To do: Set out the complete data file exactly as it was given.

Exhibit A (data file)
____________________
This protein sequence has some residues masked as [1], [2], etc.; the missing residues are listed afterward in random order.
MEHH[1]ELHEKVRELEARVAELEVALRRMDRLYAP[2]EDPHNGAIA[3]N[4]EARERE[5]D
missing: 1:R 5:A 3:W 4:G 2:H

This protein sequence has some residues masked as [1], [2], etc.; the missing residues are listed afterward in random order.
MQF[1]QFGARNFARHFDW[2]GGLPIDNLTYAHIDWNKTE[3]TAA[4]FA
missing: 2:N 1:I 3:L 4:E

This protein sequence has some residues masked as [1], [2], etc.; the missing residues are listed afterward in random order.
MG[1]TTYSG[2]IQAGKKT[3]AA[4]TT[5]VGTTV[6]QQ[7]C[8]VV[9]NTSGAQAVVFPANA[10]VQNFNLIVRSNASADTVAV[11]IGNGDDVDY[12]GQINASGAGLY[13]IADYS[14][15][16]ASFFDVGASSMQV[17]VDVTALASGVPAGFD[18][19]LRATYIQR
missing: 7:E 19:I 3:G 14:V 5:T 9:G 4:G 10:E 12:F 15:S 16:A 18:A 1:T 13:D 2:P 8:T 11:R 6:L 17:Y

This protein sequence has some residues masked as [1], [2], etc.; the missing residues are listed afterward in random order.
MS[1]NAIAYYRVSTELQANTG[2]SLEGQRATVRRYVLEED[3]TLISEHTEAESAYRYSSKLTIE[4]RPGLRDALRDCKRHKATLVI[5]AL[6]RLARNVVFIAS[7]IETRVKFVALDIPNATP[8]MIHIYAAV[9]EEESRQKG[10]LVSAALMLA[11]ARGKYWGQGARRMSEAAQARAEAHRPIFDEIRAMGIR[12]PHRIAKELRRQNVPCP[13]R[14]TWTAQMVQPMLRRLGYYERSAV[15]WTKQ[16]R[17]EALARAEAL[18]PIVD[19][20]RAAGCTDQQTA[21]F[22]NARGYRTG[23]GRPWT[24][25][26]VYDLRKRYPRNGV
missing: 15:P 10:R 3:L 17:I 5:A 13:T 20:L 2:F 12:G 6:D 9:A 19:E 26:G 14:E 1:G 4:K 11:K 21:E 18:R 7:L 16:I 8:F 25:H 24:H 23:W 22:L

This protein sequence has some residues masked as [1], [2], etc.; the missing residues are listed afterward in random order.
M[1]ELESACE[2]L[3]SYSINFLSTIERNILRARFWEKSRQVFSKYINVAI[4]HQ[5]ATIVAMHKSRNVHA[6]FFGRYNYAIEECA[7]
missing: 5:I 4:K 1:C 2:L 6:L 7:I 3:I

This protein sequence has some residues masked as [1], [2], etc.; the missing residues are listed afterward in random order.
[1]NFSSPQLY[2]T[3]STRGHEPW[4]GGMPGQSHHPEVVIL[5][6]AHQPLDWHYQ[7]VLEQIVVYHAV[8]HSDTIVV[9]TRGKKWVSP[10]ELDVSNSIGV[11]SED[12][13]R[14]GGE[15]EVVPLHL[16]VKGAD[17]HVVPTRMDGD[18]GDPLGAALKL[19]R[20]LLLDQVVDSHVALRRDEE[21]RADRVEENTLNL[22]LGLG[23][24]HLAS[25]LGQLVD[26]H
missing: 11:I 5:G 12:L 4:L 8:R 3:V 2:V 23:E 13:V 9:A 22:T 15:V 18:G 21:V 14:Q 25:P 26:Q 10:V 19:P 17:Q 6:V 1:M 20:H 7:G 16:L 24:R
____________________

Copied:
This protein sequence has some residues masked as [1], [2], etc.; the missing residues are listed afterward in random order.
MEHH[1]ELHEKVRELEARVAELEVALRRMDRLYAP[2]EDPHNGAIA[3]N[4]EARERE[5]D
missing: 1:R 5:A 3:W 4:G 2:H

This protein sequence has some residues masked as [1], [2], etc.; the missing residues are listed afterward in random order.
MQF[1]QFGARNFARHFDW[2]GGLPIDNLTYAHIDWNKTE[3]TAA[4]FA
missing: 2:N 1:I 3:L 4:E

This protein sequence has some residues masked as [1], [2], etc.; the missing residues are listed afterward in random order.
MG[1]TTYSG[2]IQAGKKT[3]AA[4]TT[5]VGTTV[6]QQ[7]C[8]VV[9]NTSGAQAVVFPANA[10]VQNFNLIVRSNASADTVAV[11]IGNGDDVDY[12]GQINASGAGLY[13]IADYS[14][15][16]ASFFDVGASSMQV[17]VDVTALASGVPAGFD[18][19]LRATYIQR
missing: 7:E 19:I 3:G 14:V 5:T 9:G 4:G 10:E 12:F 15:S 16:A 18:A 1:T 13:D 2:P 8:T 11:R 6:L 17:Y

This protein sequence has some residues masked as [1], [2], etc.; the missing residues are listed afterward in random order.
MS[1]NAIAYYRVSTELQANTG[2]SLEGQRATVRRYVLEED[3]TLISEHTEAESAYRYSSKLTIE[4]RPGLRDALRDCKRHKATLVI[5]AL[6]RLARNVVFIAS[7]IETRVKFVALDIPNATP[8]MIHIYAAV[9]EEESRQKG[10]LVSAALMLA[11]ARGKYWGQGARRMSEAAQARAEAHRPIFDEIRAMGIR[12]PHRIAKELRRQNVPCP[13]R[14]TWTAQMVQPMLRRLGYYERSAV[15]WTKQ[16]R[17]EALARAEAL[18]PIVD[19][20]RAAGCTDQQTA[21]F[22]NARGYRTG[23]GRPWT[24][25][26]VYDLRKRYPRNGV
missing: 15:P 10:R 3:L 17:I 5:A 13:T 20:L 2:F 12:G 6:D 9:A 19:E 26:G 14:E 1:G 4:K 11:K 21:E 18:R 7:L 16:I 8:F 25:H 24:H 23:W 22:L

This protein sequence has some residues masked as [1], [2], etc.; the missing residues are listed afterward in random order.
M[1]ELESACE[2]L[3]SYSINFLSTIERNILRARFWEKSRQVFSKYINVAI[4]HQ[5]ATIVAMHKSRNVHA[6]FFGRYNYAIEECA[7]
missing: 5:I 4:K 1:C 2:L 6:L 7:I 3:I

This protein sequence has some residues masked as [1], [2], etc.; the missing residues are listed afterward in random order.
[1]NFSSPQLY[2]T[3]STRGHEPW[4]GGMPGQSHHPEVVIL[5][6]AHQPLDWHYQ[7]VLEQIVVYHAV[8]HSDTIVV[9]TRGKKWVSP[10]ELDVSNSIGV[11]SED[12][13]R[14]GGE[15]EVVPLHL[16]VKGAD[17]HVVPTRMDGD[18]GDPLGAALKL[19]R[20]LLLDQVVDSHVALRRDEE[21]RADRVEENTLNL[22]LGLG[23][24]HLAS[25]LGQLVD[26]H
missing: 11:I 5:G 12:L 4:L 8:R 3:V 2:V 23:E 13:V 9:A 22:T 15:V 18:G 21:V 14:Q 25:P 26:Q 10:V 19:P 17:Q 6:V 1:M 20:H 7:G 16:L 24:R